Quintessential Quintuplets ∬
Episodes 1-3

by Nicholas Dupree,

How would you rate episode 1 of
The Quintessential Quintuplets ∬ (TV 2) ?

How would you rate episode 2 of
The Quintessential Quintuplets ∬ (TV 2) ?

How would you rate episode 3 of
The Quintessential Quintuplets ∬ (TV 2) ?

You know, of all the episode reviews I've covered I think this particular assignment is going to be the most intimidating. Not necessarily because of the material – all things considered, a harem romcom isn't likely to invite the kind of thorny topics that can make covering shows a tightrope act. It's more that, while I do enjoy Quints quite a bit, it's never been a property I loved nearly as much as the hardcore fans. And there are a lot of fans with a lot of strong emotions tied to this series and how it ended (for the record: I'm pretty unspoiled on anything not covered in the anime, so folks being considerate with marking spoilers is appreciated) who are no doubt going to have strong reactions to my takes. But then again, most of them are probably Miku stans, so I feel comfortable ignoring their opinions.

Still though, I do enjoy Quints, and this new season has done a solid job of reminding me why that is. After the opening episode got the audience reacquainted with our titular quintuplets, Season 2's been diving straight into Futaro's childhood encounter with his mystery girl, as well as giving us a better look into the complicated family drama that informs our quintet of sisters. The former is likely to faze in and out of the story as necessary, and honestly I have little hope it'll be resolved this season, but already things are at least going differently from how I expected.

When “Rena” arrives suddenly before Futaro, it's obvious it's one of the sisters in disguise, and the weighing question is meant to be which of them it is. Yet by the end of their encounter it seems like that might not be the case. “Rena” says he'll never see her again, and talks about their connection as if it's something holding him back, and that holds a lot of potential. Personally, I'd be way more interested if the series were to drop the whole “fated from childhood” idea and focus on just developing our lead's relationships in the here-and-now. His first meeting with “Rena” changing him for the better or inspiring him works well for character backstory, but turning your lead's eventual love story into a foregone conclusion is way less interesting than letting it inform his actions as he grows. Granted, Quints would be far from the first series to rely on that cliché for pathos, but I'd much prefer the series follow its own advice and let go of the past.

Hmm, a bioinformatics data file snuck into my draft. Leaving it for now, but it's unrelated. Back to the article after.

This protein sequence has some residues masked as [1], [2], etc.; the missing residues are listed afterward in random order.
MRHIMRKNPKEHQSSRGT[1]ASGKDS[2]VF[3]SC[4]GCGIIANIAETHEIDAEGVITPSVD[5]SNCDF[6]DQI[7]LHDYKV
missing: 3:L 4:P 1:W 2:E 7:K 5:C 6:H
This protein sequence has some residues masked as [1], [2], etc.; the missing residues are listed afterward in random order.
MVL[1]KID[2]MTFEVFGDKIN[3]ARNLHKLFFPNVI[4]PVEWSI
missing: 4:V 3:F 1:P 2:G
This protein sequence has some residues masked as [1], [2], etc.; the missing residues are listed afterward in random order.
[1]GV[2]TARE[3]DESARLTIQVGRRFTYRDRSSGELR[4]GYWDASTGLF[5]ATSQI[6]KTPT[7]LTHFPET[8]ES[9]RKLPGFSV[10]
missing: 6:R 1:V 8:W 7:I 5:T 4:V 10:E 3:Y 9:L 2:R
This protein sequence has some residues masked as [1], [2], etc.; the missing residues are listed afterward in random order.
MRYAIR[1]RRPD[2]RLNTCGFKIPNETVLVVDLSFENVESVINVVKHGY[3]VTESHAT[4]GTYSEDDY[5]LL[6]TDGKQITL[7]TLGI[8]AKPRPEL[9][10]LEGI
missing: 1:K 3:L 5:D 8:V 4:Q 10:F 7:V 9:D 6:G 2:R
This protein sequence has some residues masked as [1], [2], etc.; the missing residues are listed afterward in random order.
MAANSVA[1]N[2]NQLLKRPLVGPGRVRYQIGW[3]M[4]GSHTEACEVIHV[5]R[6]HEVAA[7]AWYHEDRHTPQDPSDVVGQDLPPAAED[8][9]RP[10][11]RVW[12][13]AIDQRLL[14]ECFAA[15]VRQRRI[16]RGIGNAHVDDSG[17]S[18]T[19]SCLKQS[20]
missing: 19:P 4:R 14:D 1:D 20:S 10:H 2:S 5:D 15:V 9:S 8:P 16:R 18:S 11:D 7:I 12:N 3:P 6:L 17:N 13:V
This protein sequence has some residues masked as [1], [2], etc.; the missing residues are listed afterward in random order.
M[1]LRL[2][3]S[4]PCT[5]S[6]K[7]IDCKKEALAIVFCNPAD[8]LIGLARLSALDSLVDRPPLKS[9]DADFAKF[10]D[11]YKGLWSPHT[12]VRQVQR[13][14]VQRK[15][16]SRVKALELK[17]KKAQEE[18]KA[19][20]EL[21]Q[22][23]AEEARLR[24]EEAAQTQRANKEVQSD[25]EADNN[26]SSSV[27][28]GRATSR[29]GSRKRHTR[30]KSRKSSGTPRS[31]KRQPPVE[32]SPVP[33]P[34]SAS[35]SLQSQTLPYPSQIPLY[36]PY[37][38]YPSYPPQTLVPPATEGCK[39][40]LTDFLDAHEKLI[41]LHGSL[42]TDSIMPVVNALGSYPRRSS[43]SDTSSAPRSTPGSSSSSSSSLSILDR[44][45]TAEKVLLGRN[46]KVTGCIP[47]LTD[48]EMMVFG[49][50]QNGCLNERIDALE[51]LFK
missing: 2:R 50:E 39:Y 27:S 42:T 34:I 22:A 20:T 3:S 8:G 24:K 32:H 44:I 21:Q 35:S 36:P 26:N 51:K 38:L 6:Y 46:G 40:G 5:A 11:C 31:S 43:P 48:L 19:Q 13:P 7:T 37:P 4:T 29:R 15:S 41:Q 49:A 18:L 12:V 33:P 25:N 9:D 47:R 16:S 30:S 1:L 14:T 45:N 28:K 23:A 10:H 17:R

Speaking of, the lion's share of this “Seven Goodbyes” arc has so far been focused on Nino, certified Best Girl, and that's largely been to its benefit. One of the most refreshing things about Nino's material in S1 was that she didn't miraculously fall in love with Futaro after he did one (1) nice thing for her, and has instead only begrudgingly started to tolerate his presence. It's way more rewarding to see this relationship shift over time rather than turning on a dime, as evidenced by how delightful Futaro's awkward attempts to bond with her have been. It turns out that Nino isn't just protective of her family, but also insecure about how they've all started to change following their mother's passing – and Futaro made for an easy target for that frustration. That's a really solid, relatively complex character conflict, and not one easily solved by kind words or romcom hijinks. There is still the sitcom nonsense of her and “Kintaro”, but frankly that's just dumb enough to work, and it's pretty cute to see Nino actually happy to be around somebody for a hot minute. I'm not sure how this all resolves, but it's also nice that, going by the end of episode 3, it'll also involve Miku. One of Quints' innate strengths is that all of its harem options have pre-existing relationships, so it's a good move to not just make this the Futaro Show.

Yotsuba, meanwhile, is kind of getting the short end of the stick, which seems par for the course from season 1. It's not that her whole drama with the track team is bad, but it's one of those sitcom stories that could easily be solved by one conversation, and the resolution is very self-evident. It's the kind of conflict you might use for introducing a character, rather than further developing one who's been here since episode 1, and no amount of Nisemonogatari references can really spice it up. That this is all splitting screentime with the more engaging drama with Futaro and Nino just highlights how threadbare it is, and I'm hoping this either gets a more interesting solution than I'm expecting, or at least isn't the only storyline Yotsuba gets this season. The show's managed to sculpt interesting stories for everyone else so far, and it'd be a shame if she ends up the odd one out.

Then again, this season feels like it's moving pretty quickly as-is, so I expect a lot of ground to be covered. I've not read the manga, but general comments I've read suggest the adaptation is covering and cutting a lot of material, and that impression comes through in these episodes too. It's not enough to take away from what works – and the change in studio/director has certainly upped this season's Face Game – but I definitely notice some abrupt scene transitions and awkward pacing already. Maybe that'll even out as the story moves forward, but it's something to keep an eye on.

Otherwise though, this has been a pretty pleasant return for Quints. Romcoms like this are quite often my comfort food, and this season's more than delivered on that front, so here's hoping things stay the course.

Rating:

Quintessential Quintuplets ∬ is currently streaming on Crunchyroll and FUNimation Entertainment.


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